Document Type



Presented at the 5th Inter-University Graduate Student Conference at Cornell Law School, March 2009.


African countries after independence in the latter half of the twentieth century embraced the formation of Free Trade Areas (FTAs), provided for under Article XXIV of the General Agreement on Trade and Tariffs (GATT 1947), as an exception to Article I Most Favored Nation (MFN) clause. FTAs were the adopted anodyne to reverse systemic underdevelopment wrought by departing colonialists from Europe and the emergence of the European Union. Sub-Saharan Africa encompasses West Africa, and accounted for 1.1 per cent of world trade in 1991. West African share of world exports with the exception of Nigeria fell from 1.6% in 1980 to 0.6 per cent in 2006. In 1963 Africa’s share of world exports was 5.7 per cent and imports accounted for 5.2 per cent, while in 2006 Africa’s share of exports had declined to 3.1 per cent and imports 2.4 per cent. The Economic Community of West African States (ECOWAS)5 FTA is relatively unknown in the United States, unlike the North American Free Trade Area (NAFTA), which came into effect on January 1, 1994. ECOWAS is a model FTA on the successful abolition of visas amongst its members. A brief history of western dominated international trade regime is necessary, in order to understand why West African countries’ attempts to form a customs union resulted into a free trade area.

This paper analyzes the debate whether FTAs create trade or distort trade, and examines the arguments around their role in facilitating the growth pace of developing countries. The impact of the World Trade Organization (WTO) on developing countries is analyzed through the prism of the constructive school of international relations, and the normative constructs of the realist school. The paper appraises the international economic law regime, through the establishment of ECOWAS in 1975 by fifteen contiguous states in West Africa, to promote inter-regional trade and remove all barriers to labor, capital and ultimately establish a single currency for its fifteen countries. A critical legal analysis is carried out on the implementation of the goals of ECOWAS, and the modification of its treaty through additional protocols; to guarantee, peace, security and democracy in West Africa as a sine qua non for engaging the global economic community in a symbiotic relationship.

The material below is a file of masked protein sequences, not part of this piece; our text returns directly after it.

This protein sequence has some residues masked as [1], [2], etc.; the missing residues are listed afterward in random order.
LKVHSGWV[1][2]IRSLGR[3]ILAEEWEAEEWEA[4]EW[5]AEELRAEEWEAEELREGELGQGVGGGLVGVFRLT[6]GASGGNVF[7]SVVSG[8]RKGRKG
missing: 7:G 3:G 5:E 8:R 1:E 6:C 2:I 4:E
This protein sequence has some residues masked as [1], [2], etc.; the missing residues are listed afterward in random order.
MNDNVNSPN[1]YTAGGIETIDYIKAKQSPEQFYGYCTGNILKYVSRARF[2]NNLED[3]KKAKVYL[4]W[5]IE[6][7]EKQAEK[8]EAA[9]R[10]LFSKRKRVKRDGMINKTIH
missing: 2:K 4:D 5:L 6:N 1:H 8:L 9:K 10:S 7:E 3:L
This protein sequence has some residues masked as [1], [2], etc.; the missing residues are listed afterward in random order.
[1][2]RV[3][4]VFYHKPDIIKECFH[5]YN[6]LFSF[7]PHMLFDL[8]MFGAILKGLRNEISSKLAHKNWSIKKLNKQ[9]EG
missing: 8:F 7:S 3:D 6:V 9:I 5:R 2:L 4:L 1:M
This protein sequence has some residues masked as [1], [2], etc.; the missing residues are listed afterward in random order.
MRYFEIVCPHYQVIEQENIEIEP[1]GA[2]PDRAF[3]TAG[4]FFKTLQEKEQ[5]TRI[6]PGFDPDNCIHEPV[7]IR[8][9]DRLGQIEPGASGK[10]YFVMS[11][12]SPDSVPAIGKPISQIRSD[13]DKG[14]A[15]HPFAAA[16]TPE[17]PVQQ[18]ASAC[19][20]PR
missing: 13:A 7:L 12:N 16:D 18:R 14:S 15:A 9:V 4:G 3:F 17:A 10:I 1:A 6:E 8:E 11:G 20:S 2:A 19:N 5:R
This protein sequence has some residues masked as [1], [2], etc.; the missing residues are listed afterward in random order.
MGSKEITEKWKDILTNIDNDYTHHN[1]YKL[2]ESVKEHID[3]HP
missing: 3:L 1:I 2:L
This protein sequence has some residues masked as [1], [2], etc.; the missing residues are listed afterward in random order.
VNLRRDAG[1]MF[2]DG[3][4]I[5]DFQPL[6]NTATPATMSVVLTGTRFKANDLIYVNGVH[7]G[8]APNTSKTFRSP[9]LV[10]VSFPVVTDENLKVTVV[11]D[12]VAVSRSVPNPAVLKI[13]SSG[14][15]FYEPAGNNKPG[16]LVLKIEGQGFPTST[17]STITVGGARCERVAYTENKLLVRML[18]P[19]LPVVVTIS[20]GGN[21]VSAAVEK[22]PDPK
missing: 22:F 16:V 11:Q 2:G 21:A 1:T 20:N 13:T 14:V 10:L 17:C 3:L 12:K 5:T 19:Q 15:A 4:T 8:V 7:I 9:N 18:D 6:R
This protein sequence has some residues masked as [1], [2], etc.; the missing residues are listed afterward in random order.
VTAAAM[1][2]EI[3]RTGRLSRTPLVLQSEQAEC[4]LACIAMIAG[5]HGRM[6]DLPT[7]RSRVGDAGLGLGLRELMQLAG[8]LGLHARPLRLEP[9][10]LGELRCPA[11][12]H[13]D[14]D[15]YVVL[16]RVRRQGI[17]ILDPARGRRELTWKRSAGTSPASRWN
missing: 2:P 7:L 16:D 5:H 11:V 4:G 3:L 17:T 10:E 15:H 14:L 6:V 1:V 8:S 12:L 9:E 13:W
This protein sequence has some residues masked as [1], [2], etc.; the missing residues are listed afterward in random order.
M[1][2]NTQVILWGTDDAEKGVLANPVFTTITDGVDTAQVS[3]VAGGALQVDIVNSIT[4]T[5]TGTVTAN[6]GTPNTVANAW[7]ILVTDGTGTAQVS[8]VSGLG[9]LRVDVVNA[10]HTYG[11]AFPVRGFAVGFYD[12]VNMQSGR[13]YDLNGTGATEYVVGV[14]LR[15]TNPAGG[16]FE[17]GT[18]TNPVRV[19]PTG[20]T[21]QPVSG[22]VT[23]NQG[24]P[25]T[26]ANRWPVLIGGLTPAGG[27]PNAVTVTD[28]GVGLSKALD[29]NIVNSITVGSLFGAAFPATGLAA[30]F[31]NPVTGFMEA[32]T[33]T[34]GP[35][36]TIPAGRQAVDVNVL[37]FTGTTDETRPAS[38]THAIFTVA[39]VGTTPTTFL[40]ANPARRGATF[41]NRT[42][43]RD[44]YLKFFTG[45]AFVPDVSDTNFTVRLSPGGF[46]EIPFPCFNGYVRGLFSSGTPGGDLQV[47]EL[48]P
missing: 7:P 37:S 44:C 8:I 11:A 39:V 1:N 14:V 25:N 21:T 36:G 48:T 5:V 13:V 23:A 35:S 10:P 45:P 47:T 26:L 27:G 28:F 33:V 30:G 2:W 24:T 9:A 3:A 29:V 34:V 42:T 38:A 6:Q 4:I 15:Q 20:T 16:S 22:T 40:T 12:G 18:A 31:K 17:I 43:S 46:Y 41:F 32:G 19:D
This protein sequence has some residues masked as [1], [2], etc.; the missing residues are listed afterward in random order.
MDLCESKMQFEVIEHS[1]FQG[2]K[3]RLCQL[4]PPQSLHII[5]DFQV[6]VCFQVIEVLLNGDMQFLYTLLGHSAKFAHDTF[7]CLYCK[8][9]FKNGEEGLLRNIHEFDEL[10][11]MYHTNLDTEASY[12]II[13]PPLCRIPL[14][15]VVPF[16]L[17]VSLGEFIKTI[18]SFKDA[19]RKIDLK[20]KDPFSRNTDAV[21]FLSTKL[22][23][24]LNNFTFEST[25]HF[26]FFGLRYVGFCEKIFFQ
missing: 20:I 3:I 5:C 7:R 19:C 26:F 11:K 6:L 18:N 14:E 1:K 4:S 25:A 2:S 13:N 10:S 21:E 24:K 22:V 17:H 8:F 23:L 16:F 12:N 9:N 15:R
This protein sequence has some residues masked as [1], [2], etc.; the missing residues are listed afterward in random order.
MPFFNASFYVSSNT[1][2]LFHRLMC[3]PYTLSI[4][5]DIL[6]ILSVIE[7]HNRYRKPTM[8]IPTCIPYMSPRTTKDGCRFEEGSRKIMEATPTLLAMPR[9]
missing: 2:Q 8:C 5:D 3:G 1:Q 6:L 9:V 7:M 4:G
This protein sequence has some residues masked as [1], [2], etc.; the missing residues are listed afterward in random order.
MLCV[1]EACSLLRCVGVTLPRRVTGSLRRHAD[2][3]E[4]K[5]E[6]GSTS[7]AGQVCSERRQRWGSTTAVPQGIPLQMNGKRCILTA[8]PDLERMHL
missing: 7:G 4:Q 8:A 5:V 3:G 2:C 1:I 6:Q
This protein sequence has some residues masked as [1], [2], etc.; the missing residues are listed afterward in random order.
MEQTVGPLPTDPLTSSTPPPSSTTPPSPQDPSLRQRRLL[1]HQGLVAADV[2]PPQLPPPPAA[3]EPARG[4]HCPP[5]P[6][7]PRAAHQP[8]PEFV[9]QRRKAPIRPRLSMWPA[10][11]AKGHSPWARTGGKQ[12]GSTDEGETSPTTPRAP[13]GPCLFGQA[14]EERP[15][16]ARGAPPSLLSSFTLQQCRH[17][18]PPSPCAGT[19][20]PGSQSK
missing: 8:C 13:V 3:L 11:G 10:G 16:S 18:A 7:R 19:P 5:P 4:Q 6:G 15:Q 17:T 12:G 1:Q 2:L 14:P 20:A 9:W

The paper concludes that ECOWAS has achieved peace and democracy in West Africa, despite limited resources, but its percentage share of world trade fell from 1.6 per cent in 1980 to 0.6 per cent in 2006, excluding oil exporting members. The paper observes that ECOWAS has a lot of homework to do in lowering rules of origin requirements for goods manufactured in its member countries, provision of public infrastructure, enabling access to credit by entrepreneurs, in order to promote regional trade and access to the global economy.

Date of Authorship for this Version

April 2009


Free Trade Areas, Economic Community of West African States, West Africa